The Sun seems to have given itself a few days off.
As noted by the Solar Dynamics Observatory, with reference to data from the Royal Observatory of Belgium's Sunspot Index and Long-term Solar Observations (SILSO) project, last Thursday July 17th saw the Sun produce no sunspots.
That's the first sunspot-free day since 2011. And as the graph below shows, Sol seems to be having a bit of a rest at present.
Sunspots observed in July 2014
Before you rush to any conclusions about what this all might mean for the state of the Sun's climate, or Earth's, here's SILSO's longer-term look at sunspot activity.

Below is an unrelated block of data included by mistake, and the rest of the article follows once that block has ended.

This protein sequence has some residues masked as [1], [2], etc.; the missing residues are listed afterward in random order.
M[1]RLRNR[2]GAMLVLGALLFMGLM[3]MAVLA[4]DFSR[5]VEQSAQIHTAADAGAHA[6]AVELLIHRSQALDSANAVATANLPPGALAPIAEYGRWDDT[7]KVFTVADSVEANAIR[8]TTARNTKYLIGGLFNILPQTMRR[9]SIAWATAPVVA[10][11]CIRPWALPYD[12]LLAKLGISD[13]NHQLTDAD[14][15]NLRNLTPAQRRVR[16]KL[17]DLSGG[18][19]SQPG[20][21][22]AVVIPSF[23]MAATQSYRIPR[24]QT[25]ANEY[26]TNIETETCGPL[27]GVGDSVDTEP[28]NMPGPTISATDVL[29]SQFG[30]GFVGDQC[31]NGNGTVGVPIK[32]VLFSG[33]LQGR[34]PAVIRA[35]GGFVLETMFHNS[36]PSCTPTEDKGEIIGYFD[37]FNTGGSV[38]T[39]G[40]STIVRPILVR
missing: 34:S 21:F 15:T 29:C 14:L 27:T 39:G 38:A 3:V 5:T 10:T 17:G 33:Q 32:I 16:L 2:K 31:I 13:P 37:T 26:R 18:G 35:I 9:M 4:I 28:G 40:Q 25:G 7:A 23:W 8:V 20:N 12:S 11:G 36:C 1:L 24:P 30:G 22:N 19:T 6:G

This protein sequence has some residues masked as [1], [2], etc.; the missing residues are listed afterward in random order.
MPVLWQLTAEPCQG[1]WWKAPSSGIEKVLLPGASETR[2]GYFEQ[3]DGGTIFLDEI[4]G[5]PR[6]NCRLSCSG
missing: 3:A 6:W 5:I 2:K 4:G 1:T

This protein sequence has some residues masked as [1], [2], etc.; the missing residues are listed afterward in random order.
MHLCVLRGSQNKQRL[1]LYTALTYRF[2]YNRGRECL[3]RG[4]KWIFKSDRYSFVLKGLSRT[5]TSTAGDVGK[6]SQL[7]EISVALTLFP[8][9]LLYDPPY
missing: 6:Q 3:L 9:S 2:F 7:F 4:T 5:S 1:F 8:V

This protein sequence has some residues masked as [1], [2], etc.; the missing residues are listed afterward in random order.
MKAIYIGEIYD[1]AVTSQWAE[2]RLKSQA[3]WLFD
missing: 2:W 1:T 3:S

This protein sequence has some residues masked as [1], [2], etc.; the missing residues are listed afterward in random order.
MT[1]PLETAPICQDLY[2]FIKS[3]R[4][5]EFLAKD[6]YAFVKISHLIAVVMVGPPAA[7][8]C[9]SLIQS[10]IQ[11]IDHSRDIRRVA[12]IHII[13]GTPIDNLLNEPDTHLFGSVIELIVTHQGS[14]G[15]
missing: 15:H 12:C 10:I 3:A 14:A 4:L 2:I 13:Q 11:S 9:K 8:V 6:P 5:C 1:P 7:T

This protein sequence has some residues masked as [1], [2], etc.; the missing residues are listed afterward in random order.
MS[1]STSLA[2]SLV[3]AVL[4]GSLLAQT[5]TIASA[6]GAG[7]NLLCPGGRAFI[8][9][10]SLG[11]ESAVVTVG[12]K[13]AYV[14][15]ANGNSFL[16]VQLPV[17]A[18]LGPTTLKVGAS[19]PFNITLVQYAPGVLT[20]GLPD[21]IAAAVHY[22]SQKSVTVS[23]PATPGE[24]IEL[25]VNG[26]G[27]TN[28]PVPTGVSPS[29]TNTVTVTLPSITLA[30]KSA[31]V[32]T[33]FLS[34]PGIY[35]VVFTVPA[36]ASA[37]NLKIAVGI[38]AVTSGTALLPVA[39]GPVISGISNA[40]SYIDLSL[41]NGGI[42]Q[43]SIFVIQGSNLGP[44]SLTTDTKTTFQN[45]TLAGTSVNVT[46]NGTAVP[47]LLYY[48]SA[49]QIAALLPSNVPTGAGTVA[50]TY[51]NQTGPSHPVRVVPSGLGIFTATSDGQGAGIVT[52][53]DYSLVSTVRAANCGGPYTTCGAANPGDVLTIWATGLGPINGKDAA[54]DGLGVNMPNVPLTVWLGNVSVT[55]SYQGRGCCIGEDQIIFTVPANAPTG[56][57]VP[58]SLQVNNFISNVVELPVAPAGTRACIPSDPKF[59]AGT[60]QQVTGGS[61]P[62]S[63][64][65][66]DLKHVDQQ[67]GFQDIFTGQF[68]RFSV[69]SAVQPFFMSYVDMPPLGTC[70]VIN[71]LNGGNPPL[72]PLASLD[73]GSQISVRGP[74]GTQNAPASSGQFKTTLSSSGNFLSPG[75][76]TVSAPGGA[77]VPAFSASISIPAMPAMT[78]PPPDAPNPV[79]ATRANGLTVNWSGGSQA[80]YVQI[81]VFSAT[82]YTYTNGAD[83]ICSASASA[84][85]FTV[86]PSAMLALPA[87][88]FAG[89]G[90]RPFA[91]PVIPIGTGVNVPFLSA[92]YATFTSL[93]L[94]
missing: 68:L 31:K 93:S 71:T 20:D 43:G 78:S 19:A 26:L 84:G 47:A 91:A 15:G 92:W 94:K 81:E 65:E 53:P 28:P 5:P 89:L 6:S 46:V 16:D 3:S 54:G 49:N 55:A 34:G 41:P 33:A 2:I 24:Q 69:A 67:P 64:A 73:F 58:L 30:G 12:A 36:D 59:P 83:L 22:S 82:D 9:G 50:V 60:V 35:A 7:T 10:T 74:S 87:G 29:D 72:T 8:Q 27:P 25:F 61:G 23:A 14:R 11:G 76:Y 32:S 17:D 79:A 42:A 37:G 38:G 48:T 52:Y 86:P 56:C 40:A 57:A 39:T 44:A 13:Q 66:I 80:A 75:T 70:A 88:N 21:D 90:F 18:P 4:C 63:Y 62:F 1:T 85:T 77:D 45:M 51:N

Sunspots observed between 2002 and 2014
This graph shows a trend towards a dip, but also that low sunspot activity has recently been observed.
One last set of data, in the form of the US National Oceanic and Atmospheric Administration's (NOAA) and American Meteorological Society's (AMS) annual State of the Climate report (PDF) for 2013.
The NOAA says the report shows that “In 2013, the vast majority of worldwide climate indicators — greenhouse gases, sea levels, global temperatures, etc.—continued to reflect trends of a warmer planet”.
Those who feel it is useful to correlate the data collected by the AMS and that from SILSO are of course free to do so. ®